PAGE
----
Place:Guiseley, West Riding of Yorkshire, England

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NameGuiseley
Alt namesGiselesource: Domesday Book (1985) p 316
TypeTown, Urban district
Coordinates53.868°N 1.711°W
Located inWest Riding of Yorkshire, England     ( - 1974)
Also located inWest Yorkshire, England     (1974 - )
Yorkshire, England    
See alsoAireborough, West Riding of Yorkshire, Englandurban district of which it was a part 1937-1974
Leeds (metropolitan borough), West Yorkshire, Englandmetropolitan borough of which it has been a part since 1974
source: Getty Thesaurus of Geographic Names
source: Family History Library Catalog


the text in this section is copied from an article in Wikipedia

Guiseley is a small town in the City of Leeds metropolitan borough in West Yorkshire, England. Historically part of the West Riding of Yorkshire, it is situated south of Otley and Menston, it is a suburb of north west Leeds. At the 2001 census, Guiseley together with Rawdon had a population of over 21,000. The A65, which passes through the town, is the main shopping street. Guiseley railway station has regular train services into Leeds, Bradford and Ilkley on the Wharfedale Line.

Guisely was an urban district until 1937 when it was merged with other local places to become Aireborough Urban District. Historically, it was an ecclesiastical parish in the Skyrack Wapentake.

History

the text in this section is copied from an article in Wikipedia

The settlement predates the Domesday Book. Its name is of Saxon origin. It was named "Gisele" in the Domesday Book. Much of the Aire valley was once wooded, and "ley" means a clearing in the woodland. Guiseley's church dedicated to St Oswald was the centre of a large parish that included many surrounding villages. It was used by generations of the Longfellow family. Henry Wadsworth Longfellow's grandfather left here for the New World in the 18th century. The rector of St Oswald's for several decades was Rev. Robert More (died in 1642), the father-in-law of the English explorer, Captain Christopher Levett. Patrick Brontë and Maria Branwell were married at St Oswald's and became the parents of six children, including Anne, Charlotte and Emily Brontë.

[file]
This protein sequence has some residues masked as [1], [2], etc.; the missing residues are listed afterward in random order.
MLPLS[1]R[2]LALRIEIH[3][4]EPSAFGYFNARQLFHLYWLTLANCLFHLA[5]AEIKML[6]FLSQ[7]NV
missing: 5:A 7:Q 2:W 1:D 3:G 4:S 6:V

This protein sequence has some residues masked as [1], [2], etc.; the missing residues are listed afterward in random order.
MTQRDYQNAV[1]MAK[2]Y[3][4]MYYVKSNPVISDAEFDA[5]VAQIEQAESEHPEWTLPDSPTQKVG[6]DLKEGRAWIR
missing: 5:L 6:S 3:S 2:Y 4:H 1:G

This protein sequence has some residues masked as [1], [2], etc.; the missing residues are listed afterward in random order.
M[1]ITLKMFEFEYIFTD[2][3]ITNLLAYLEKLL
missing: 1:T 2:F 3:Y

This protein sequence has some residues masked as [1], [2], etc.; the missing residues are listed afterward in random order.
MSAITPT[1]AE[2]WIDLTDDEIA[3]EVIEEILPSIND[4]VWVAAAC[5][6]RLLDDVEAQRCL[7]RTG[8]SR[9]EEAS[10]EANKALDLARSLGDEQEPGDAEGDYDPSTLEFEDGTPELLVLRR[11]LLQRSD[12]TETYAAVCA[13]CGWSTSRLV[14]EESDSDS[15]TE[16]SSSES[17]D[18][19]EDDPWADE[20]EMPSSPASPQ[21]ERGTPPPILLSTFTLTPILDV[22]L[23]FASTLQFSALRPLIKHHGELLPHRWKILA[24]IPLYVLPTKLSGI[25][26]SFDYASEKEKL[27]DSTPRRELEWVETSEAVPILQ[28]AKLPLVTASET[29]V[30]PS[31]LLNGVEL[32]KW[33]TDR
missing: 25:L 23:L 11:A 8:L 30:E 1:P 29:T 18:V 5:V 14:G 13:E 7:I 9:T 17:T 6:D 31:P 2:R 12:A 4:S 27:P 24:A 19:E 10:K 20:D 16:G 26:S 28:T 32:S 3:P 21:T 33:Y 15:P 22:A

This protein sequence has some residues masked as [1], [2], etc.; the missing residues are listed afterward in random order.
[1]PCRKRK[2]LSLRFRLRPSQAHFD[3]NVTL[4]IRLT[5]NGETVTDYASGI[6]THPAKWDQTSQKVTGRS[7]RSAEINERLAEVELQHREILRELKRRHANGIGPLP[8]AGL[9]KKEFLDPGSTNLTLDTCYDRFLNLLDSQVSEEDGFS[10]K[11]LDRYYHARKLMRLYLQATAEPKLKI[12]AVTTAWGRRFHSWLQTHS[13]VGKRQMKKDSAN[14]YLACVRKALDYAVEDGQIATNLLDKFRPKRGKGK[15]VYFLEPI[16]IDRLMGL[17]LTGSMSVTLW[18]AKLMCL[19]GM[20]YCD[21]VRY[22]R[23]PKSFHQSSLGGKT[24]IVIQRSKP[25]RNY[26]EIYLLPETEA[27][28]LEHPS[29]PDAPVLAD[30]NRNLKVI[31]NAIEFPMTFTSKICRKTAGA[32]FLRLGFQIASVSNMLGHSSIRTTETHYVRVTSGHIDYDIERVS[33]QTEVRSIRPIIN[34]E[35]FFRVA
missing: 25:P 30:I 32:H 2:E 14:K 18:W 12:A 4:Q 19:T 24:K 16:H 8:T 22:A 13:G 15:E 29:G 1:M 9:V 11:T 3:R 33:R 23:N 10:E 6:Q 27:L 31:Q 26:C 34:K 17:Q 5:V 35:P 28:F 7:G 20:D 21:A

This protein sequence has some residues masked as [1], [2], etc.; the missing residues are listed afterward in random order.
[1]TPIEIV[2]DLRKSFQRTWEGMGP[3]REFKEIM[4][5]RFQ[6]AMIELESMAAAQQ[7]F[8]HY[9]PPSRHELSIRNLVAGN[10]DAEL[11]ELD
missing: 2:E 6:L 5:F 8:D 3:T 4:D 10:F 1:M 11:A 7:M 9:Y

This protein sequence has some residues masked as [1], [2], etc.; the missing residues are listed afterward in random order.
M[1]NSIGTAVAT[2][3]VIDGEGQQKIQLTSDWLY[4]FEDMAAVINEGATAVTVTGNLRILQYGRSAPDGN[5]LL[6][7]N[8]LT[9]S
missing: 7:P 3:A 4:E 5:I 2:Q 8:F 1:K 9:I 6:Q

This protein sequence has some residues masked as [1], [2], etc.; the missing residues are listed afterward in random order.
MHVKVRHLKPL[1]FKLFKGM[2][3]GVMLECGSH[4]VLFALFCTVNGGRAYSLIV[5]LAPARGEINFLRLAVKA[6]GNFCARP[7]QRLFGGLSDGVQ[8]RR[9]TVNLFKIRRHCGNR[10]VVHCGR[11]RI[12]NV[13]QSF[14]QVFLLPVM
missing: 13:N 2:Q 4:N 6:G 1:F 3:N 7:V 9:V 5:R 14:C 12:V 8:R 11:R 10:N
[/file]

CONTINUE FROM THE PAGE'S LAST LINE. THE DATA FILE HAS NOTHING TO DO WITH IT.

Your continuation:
Business

the text in this section is copied from an article in Wikipedia

Crompton Parkinson was a major employer until its factory closed in 2004. The town was the home of Silver Cross, a pram manufacturer, whose factory was operational from 1936 to 2002.[1]

The town is famous for Harry Ramsden, whose fish and chip shop traded from a small shed next to the tram stop. In 1930 he opened "the world's biggest fish and chip shop". The original restaurant was closed in December 2011. The Wetherby Whaler group purchased the site and planned a £500,000 refurbishment to open during the summer of 2012. The new Wetherby Whaler restaurant opened on 22 May 2012.

Harry Corbett, famous for his children's television glove puppet character Sooty stage act, lived with his parents, who owned a fish and chip shop on Springfield Road.

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